In which a veteran of cultural studies seminars in the 1990s moves into academic administration and finds himself a married suburban father of two. Foucault, plus lawn care.
A new correspondent writes:
I am two years into the four year tenure process at my community college after having been a lowly lecturer at a research institution for five years. The seven years I have been teaching professionally has taken its toll on my dissertation. Well, on both my dissertations...my original lit theory one (2 chapters) and the composition pedagogy one (1 1/2 chapters) I devised after having taught composition exclusively for two years. In any event, both dissertations are defunct, as is my time extension to complete the dissertation process. While I might be able to revive my prior degree with more begging and promises, I cannot bring myself to do that again. Besides, to salvage some sort of professional ethos, I finally came to a point there a few years ago where I had to tell myself, "Not completing is ok. I am a teacher, not a researcher."
Which is, of course, not completely the truth. At 40, I am finally settling into some financial security, a marriage, home ownership, a job with which I could retire, fatherhood, and have (mostly) given up video games, I am beginning to think about what else I need to do. I have never actually stopped thinking of writing or researching and I usually present at one or two conferences a year. A part of me still longs to produce interesting and vital scholarship and to have the letters behind my name that give that scholarship more scholarly heft. And, some day, I think it might be nice to teach a grad seminar or two at a local university.
Though I am dubious of the academic value online classes I teach, I am considering pursuing a new doctorate in an online setting. In particular, I am thinking about going for an EdD or for a cross-disciplinary degree in human organizations because on a daily basis I grow more interested in how we at CCs deal with students who are at pre-college levels. Because of my schedule though (and my need to keep working to pay off my prior college loans), I cannot see any way to go for a degree except online. My questions for you, then, are as follows: As an administrator at a CC, what would you think of one of your faculty members pursuing an advanced degree online? As an academic, what do you think is the tenor of the academy regarding online graduate work? And as someone who is, presumably, familiar with the tensions between community colleges and universities faculties, how do you think a community college instructor who gets doctored up online might be assessed by a university hiring committee?
Ah, the joys of turning 40. Preach it, brother. Sandra Tsing Loh claims that 40 is when the wheels fall off. I'm experiencing it as the age when you discover that nobody really knows very much, yourself absolutely included. But that's another post.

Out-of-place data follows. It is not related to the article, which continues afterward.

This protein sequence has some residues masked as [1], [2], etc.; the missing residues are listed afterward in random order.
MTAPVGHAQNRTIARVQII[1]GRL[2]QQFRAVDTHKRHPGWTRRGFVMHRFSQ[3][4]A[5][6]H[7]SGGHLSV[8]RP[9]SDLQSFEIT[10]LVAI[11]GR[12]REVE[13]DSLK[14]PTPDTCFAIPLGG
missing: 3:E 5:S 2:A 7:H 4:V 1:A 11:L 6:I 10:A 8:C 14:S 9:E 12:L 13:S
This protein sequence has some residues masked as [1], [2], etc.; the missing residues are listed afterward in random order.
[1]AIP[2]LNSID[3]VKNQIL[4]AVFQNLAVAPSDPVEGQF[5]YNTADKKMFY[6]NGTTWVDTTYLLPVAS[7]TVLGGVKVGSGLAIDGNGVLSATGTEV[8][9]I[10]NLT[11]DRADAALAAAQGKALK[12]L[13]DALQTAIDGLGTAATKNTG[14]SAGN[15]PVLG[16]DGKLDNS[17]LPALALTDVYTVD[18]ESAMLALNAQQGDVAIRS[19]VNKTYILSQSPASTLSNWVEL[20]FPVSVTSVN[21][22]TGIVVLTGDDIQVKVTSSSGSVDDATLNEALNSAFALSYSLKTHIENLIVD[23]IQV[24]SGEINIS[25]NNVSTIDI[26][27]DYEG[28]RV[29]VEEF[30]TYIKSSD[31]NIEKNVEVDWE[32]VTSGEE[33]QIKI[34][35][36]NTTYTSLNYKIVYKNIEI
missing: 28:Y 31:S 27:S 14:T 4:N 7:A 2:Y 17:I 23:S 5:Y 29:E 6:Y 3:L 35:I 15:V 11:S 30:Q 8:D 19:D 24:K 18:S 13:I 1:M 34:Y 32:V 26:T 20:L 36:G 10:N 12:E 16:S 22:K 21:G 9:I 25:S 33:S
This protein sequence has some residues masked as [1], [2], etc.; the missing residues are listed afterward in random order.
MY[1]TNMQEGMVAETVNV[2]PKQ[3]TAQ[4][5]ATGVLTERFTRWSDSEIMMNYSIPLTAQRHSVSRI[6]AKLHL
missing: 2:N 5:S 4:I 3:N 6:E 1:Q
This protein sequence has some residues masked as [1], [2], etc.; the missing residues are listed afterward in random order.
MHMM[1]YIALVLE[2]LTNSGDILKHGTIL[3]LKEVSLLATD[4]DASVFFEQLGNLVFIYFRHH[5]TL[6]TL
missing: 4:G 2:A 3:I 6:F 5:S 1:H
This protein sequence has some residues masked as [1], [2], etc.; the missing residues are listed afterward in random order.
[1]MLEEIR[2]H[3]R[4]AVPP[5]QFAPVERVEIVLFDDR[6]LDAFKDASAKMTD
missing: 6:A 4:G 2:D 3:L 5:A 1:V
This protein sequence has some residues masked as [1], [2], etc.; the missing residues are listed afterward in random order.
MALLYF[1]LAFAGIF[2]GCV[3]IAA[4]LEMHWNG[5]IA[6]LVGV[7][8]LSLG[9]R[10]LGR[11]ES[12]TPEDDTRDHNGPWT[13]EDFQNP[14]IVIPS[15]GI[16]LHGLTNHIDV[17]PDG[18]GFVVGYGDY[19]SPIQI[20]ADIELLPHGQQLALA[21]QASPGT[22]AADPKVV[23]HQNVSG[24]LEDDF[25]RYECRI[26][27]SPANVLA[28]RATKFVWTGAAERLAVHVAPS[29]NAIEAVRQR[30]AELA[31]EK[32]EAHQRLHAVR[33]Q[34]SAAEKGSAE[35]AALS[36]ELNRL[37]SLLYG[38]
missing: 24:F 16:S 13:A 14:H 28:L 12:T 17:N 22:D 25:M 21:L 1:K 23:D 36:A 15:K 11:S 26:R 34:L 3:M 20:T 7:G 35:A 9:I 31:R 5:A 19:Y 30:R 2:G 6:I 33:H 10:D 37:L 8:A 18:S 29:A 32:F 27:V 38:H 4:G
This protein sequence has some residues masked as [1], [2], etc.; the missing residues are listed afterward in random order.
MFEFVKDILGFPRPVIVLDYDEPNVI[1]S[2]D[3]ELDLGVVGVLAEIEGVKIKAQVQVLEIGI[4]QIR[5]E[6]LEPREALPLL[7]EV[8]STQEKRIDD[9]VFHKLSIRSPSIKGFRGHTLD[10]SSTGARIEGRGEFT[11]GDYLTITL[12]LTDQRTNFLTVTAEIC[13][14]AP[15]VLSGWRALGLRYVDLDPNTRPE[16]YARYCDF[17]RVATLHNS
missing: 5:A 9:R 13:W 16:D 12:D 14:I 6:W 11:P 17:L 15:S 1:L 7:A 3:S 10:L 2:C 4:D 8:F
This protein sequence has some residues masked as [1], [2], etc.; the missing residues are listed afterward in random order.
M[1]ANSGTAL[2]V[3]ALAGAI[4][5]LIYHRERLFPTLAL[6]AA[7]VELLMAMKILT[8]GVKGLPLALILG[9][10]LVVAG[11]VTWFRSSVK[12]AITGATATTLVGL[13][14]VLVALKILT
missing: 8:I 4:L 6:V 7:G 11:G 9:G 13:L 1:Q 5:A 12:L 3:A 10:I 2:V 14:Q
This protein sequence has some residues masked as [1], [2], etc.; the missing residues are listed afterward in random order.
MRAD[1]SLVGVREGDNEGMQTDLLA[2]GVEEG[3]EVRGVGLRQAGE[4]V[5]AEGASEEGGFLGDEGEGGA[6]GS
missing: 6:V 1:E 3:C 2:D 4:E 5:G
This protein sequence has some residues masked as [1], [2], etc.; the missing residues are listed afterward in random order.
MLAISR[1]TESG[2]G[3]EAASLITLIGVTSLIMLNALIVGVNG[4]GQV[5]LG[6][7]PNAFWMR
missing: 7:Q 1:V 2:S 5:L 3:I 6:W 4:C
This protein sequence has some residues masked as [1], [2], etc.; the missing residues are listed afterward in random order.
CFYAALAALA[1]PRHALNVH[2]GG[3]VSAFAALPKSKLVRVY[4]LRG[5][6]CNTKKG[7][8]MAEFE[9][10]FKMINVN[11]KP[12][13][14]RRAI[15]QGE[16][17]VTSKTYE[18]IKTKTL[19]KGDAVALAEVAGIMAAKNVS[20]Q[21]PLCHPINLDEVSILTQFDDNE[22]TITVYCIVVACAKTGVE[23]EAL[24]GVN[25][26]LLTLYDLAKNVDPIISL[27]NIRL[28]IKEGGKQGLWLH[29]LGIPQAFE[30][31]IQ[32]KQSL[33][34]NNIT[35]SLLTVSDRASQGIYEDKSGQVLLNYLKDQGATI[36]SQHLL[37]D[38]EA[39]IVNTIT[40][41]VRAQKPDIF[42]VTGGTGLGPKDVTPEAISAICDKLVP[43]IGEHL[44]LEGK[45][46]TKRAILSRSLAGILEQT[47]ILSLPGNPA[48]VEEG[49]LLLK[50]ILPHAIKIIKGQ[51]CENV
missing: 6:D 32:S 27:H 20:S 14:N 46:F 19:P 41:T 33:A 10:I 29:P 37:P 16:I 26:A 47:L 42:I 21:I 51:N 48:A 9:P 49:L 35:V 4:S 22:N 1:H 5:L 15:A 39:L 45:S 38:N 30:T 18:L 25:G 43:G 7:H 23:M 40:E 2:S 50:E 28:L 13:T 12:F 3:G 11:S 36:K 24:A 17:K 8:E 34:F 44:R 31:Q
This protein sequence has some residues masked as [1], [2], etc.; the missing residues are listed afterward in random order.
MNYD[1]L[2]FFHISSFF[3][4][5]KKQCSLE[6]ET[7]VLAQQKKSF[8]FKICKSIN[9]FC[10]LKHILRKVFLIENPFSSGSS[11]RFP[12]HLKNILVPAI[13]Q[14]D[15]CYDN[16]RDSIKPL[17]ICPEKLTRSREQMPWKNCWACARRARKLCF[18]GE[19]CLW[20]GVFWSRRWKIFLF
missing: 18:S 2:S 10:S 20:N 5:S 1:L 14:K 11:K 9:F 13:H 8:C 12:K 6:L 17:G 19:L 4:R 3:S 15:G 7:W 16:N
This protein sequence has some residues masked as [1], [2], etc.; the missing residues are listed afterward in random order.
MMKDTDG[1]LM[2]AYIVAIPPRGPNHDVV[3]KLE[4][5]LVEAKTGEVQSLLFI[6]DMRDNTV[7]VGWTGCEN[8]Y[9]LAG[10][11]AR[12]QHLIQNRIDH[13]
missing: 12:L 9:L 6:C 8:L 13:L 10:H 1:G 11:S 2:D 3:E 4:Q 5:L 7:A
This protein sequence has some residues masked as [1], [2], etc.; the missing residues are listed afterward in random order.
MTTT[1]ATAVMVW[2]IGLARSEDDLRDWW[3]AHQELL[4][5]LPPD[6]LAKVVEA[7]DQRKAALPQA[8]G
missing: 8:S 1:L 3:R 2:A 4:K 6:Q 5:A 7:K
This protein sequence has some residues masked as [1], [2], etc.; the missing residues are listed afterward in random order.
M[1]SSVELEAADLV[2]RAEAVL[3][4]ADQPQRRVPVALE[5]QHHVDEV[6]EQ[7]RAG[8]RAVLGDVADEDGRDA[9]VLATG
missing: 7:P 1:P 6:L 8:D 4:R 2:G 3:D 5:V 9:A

The real question was about graduate online degree programs, and how they're perceived.
First and most obviously, not every online program is the same (just like not every traditional program is the same). Some are more respected than others. Having said that, what I've observed has been that online degrees work fine for certain kinds of administrative jobs, but are still usually looked upon askance by faculty.
That may seem paradoxical, but it isn't if you look at administrative jobs outside the academic line of department chair – dean – provost. For example, in the student services areas (admissions, counseling, financial aid, etc.), I've seen people do a great deal with online degrees. In those areas, what really gets you ahead is actual job performance; the degree is usually seen as getting your hand stamped. As long as the stamper is properly accredited, all is well.
With your background, I could imagine you doing very well running tutoring services, and making your way up from there. You'd be dealing with the very students who have captured your heart, and would be staying close to the academic mission, but you wouldn't have to worry about impressing anybody with a highfalutin degree or a dense publication dossier.
That said, you'd probably need to stop thinking in terms of 'how do I break into the university world,' and start thinking about whether you could be happy staying in the community college (or lower-tier four-year public college) world. The Harvards of the world maintain their prestige through rigorous inbreeding, often to predictable effect. Jumping strata like that is unusual and uniquely difficult. It can be done, but I wouldn't base a life plan on it.
At some level, it's about figuring out what matters to you. In my own case, despite having done time in some of the snootier corners of academe, I've decided that clarity of mission trumps prestige. Community colleges have a clarity of mission, and a genuine public purpose, that I find appealing. I feel like I have something real to contribute here. In the snootier corners, there are plenty of folk more adept at certain kinds of gamesmanship than I, and I'm okay with that.
In other words, if you see the online degree as a way back into the ivory tower, I'd be skeptical. But if you see it as a way to apply what you've learned through teaching, to help students who really need it, and to feed your kids and pay your mortgage, go for it.
Wise and worldly readers – what do you think? How are online graduate degrees received where you work?
Have a question? Ask the Administrator at deandad (at) gmail (dot) com
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